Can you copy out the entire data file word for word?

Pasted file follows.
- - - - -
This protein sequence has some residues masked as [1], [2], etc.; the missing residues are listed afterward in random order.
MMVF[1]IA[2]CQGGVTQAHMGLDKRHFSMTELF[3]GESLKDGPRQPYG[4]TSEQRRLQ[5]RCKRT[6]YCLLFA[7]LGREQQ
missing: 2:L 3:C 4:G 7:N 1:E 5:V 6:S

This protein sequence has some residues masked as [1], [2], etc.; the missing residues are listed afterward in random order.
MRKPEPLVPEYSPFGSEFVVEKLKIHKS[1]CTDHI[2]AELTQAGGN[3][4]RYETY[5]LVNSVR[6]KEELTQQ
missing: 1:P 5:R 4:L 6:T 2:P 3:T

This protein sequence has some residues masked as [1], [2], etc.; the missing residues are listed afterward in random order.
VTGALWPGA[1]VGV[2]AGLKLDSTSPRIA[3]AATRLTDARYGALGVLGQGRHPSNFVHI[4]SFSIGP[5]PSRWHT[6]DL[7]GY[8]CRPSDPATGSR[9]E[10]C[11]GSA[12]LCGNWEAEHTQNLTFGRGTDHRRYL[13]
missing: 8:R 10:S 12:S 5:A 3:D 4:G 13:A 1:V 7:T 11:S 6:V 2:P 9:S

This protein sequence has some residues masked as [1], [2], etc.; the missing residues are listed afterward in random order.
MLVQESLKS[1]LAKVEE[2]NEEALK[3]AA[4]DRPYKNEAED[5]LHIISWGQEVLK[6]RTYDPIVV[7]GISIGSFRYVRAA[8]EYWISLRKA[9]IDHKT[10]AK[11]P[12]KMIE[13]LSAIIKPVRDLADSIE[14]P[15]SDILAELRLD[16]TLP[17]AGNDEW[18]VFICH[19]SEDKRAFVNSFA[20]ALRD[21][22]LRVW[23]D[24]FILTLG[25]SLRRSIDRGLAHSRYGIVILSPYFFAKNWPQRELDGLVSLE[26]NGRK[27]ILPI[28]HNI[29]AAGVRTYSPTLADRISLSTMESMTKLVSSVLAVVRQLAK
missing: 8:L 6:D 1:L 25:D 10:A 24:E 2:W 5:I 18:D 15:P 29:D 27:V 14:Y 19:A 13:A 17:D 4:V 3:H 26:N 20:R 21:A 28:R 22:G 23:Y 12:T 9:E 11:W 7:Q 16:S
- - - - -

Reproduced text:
This protein sequence has some residues masked as [1], [2], etc.; the missing residues are listed afterward in random order.
MMVF[1]IA[2]CQGGVTQAHMGLDKRHFSMTELF[3]GESLKDGPRQPYG[4]TSEQRRLQ[5]RCKRT[6]YCLLFA[7]LGREQQ
missing: 2:L 3:C 4:G 7:N 1:E 5:V 6:S

This protein sequence has some residues masked as [1], [2], etc.; the missing residues are listed afterward in random order.
MRKPEPLVPEYSPFGSEFVVEKLKIHKS[1]CTDHI[2]AELTQAGGN[3][4]RYETY[5]LVNSVR[6]KEELTQQ
missing: 1:P 5:R 4:L 6:T 2:P 3:T

This protein sequence has some residues masked as [1], [2], etc.; the missing residues are listed afterward in random order.
VTGALWPGA[1]VGV[2]AGLKLDSTSPRIA[3]AATRLTDARYGALGVLGQGRHPSNFVHI[4]SFSIGP[5]PSRWHT[6]DL[7]GY[8]CRPSDPATGSR[9]E[10]C[11]GSA[12]LCGNWEAEHTQNLTFGRGTDHRRYL[13]
missing: 8:R 10:S 12:S 5:A 3:D 4:G 13:A 1:V 7:T 11:S 6:V 2:P 9:S

This protein sequence has some residues masked as [1], [2], etc.; the missing residues are listed afterward in random order.
MLVQESLKS[1]LAKVEE[2]NEEALK[3]AA[4]DRPYKNEAED[5]LHIISWGQEVLK[6]RTYDPIVV[7]GISIGSFRYVRAA[8]EYWISLRKA[9]IDHKT[10]AK[11]P[12]KMIE[13]LSAIIKPVRDLADSIE[14]P[15]SDILAELRLD[16]TLP[17]AGNDEW[18]VFICH[19]SEDKRAFVNSFA[20]ALRD[21][22]LRVW[23]D[24]FILTLG[25]SLRRSIDRGLAHSRYGIVILSPYFFAKNWPQRELDGLVSLE[26]NGRK[27]ILPI[28]HNI[29]AAGVRTYSPTLADRISLSTMESMTKLVSSVLAVVRQLAK
missing: 8:L 6:D 1:L 25:D 10:A 24:E 2:W 5:I 18:D 15:P 29:D 27:V 14:Y 19:A 13:A 17:D 4:V 3:H 26:N 20:R 21:A 28:R 22:G 23:Y 12:T 9:E 11:W 7:Q 16:S